So the Benton Oak’s is not 500 years old, but that doesn’t mean it’s not exceptional. And by exceptional, we’re talking about the definition outlined in the City’s Land Use Code:
Exceptional specimen means an individual tree which is in very good to good condition as evidenced by less than ten percent upper crown dieback, few epicormic branches, the absence of signs or symptoms of virulent disease, or other characteristics commonly employed to measure tree health; and exhibits characteristics of size, species, age, form, historical significance, or other qualities which make it of such greater value than individuals of the same species usually found in the city as to warrant special consideration as a biological and social resource to be preserved for the benefit of the general public. Determination to be made by director after consultation with the city forester in cases of doubt.Tallahassee Land Development Code / Chapter 5 / Article I. / Section 5-12. Definitions
So, is the Benton Oak Historically Exceptional?
How would we go about rating its historical significance? We can start with its age, which Sam hand puts, at a maximum, at 125 years. It’s not 500, but 125 years is still a good amount of time. What would the tree have seen during its lifetime?
“When this tree started growing, it was the turn of the twentieth century.” said Jonathan Lammers during our July interview. “Tallahassee was a village of about three or four thousand people. This would have been the edge of town. We would have been surrounded by agricultural fields.”
Like the oaks and pecan trees at the Shingles site, this is indicative of a place and time in Tallahassee.
“When you start looking at where live oaks are, a lot of times they’re old pastures.” says Stan Rosenthal “People favored them.” Think of how hot it’s been lately, and think about being a cow in an open field. A large canopied tree would offer much needed shade, much as it would have to a house with no air conditioning. One forester measured it to be ten degrees cooler beneath the tree than in the sun beside it.
The Benton Oak was a pasture tree, then a backyard tree. It wasn’t in the yard of a prominent historic figure, or a major Tallahassee landmark. But it did see Tallahassee grow and change considerably over the last century. It was once at the edge of town; now it’s a fifteen minute bike ride from the Capital if you use the current FAMU Way trail.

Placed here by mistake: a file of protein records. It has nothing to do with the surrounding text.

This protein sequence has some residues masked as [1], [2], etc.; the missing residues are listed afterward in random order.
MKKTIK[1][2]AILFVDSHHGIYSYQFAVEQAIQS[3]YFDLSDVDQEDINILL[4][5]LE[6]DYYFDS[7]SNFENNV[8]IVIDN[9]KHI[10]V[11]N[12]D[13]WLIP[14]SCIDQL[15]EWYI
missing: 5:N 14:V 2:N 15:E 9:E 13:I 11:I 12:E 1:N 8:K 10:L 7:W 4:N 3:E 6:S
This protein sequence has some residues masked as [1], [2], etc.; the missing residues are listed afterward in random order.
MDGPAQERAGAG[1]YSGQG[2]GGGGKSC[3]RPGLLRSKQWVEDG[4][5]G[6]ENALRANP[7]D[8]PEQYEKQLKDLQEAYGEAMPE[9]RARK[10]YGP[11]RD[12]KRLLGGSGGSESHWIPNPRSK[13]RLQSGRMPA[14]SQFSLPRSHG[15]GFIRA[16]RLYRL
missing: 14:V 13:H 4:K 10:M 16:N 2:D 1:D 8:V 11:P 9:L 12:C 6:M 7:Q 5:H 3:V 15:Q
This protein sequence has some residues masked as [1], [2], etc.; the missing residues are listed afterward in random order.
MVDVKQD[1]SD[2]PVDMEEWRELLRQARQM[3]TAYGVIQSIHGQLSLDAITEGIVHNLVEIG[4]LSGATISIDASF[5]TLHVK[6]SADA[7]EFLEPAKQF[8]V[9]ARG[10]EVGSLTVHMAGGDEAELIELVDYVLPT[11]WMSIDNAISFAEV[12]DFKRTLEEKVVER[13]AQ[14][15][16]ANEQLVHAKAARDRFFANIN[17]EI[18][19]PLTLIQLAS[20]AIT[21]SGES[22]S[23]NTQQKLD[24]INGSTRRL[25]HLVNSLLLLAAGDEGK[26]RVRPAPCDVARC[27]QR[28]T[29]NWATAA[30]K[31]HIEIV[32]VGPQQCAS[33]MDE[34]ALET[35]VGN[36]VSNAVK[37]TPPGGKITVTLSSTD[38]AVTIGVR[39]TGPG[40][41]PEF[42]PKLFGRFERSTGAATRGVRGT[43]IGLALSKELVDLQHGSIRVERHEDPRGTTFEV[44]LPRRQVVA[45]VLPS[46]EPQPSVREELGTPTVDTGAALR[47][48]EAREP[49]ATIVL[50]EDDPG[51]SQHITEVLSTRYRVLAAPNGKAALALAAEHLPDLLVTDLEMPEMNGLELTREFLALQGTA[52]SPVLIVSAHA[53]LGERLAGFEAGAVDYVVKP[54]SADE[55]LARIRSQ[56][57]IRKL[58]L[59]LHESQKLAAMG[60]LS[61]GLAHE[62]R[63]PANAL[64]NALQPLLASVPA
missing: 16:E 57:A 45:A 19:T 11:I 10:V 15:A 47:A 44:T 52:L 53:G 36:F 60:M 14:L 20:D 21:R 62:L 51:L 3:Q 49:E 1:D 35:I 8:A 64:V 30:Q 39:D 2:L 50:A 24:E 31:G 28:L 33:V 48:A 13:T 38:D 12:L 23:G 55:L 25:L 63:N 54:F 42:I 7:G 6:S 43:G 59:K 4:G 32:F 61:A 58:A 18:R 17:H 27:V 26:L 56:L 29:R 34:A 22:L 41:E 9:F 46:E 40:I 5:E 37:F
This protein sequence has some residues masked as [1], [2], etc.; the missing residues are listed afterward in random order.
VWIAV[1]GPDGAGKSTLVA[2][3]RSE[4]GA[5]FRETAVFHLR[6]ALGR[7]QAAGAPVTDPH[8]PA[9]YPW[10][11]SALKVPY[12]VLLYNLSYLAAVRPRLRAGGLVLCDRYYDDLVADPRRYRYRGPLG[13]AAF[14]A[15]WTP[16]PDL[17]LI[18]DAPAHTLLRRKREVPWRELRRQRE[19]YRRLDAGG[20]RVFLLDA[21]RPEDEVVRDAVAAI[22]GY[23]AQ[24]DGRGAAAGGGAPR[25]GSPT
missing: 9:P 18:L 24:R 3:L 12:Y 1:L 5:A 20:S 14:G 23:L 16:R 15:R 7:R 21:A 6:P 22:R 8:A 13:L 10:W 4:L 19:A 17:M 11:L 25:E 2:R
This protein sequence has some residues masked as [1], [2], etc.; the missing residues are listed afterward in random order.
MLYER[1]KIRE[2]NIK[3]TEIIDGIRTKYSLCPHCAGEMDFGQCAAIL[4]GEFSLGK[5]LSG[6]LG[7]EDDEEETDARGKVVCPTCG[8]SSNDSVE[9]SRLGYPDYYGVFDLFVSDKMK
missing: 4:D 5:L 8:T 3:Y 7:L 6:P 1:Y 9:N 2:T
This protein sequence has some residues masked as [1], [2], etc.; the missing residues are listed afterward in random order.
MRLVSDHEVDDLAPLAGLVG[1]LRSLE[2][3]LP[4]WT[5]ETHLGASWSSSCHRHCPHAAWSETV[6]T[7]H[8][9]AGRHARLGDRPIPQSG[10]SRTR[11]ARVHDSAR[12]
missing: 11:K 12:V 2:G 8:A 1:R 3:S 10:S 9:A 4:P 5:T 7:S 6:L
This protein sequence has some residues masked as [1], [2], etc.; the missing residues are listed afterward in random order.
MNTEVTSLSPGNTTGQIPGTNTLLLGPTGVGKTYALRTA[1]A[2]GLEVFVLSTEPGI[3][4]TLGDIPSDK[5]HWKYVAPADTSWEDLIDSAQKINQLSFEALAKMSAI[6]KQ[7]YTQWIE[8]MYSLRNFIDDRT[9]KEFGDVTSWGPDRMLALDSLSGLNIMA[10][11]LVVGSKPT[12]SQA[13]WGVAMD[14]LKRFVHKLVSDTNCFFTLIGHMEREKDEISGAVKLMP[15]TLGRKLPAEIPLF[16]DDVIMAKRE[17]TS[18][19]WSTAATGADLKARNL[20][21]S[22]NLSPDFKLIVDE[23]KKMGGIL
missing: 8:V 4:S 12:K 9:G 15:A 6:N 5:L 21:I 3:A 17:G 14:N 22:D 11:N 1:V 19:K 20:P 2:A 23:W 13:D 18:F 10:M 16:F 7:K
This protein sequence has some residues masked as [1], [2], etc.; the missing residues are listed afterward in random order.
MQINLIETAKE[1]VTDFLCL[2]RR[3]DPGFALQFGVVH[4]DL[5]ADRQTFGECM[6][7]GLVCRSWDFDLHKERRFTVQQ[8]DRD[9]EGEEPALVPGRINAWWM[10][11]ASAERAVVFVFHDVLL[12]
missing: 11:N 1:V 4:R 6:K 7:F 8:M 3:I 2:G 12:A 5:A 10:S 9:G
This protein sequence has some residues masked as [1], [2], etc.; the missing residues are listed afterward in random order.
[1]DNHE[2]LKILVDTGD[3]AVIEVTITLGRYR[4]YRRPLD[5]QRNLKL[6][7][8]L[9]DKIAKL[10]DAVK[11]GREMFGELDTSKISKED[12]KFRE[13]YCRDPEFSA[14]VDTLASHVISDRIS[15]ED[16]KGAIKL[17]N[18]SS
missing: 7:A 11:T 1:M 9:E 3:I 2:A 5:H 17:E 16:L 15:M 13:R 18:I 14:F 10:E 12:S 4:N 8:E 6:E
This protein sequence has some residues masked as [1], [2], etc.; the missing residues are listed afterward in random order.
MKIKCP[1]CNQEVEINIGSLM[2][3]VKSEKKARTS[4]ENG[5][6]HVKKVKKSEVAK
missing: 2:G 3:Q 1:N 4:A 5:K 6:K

But is that enough to be considered exceptional? The code, as it is written now, doesn’t offer any guidelines as to what makes a tree historically significant.
Protections for Trees in Tallahassee
Mindy Mohrman did determine that “Occupancy of the (Benton Oak) area should be prohibited” based on defects in the tree structure. The group fighting to protect the tree hired arborist Guy Meilleur, who concluded that the defects could be abated by installing structural enhancements, and that the tree overall was in good health. “Instead of reporting defensively by looking for ‘defects’,” Meilleur wrote, “arborists should be systematically assessing standard treatment options to abate risk.”
It can be argued that a tree that needs structural improvements doesn’t qualify as an Exceptional Specimen, based on the City Code. And aside from Exceptional Specimens and designated canopy roads, almost any tree can be cut with a permit.
“On any undeveloped site, any tree two inches and up is protected, and an applicant has to justify its removal” Mindy says. “As trees get larger and more valuable, there’s additional protections made on those trees, and an applicant has to go a little bit further in justification if they’d like to remove.”
The city also has a credit and debit system, where a tree can be removed if the landowner promises to plant a tree or trees of equal value. So, while every tree has some level of protection, very few have absolute protection.
For those who’d like to see more trees protected by the City Code, there is some hope. The city has prepared an Urban Forest Master Plan, which assessed Tallahassee’s tree canopy, and set goals for preservation. The plan is to then align development codes accordingly. Among the goals of the UFMP is to create a canopy with a high diversity of high quality trees.
And what is a high quality urban tree? Find out in Part 2 of this story.
Local Routes | Thursday, September 26 at 8 pm ET on WFSU-TV
The segment above is a taste of what’s to come on this Thursday’s Local Routes. In another story, WFSU-FM’s Gina Jordan explores a different aspect of the Boynton Still story we cover here- the destruction of African American neighborhoods in the name of Urban Renewal. Much as I used the conflict as a springboard to explore Tallahassee’s relationship with live oaks, Gina uses it to remember the destruction of the historic Smoky Hollow neighborhood and displacement of its residents.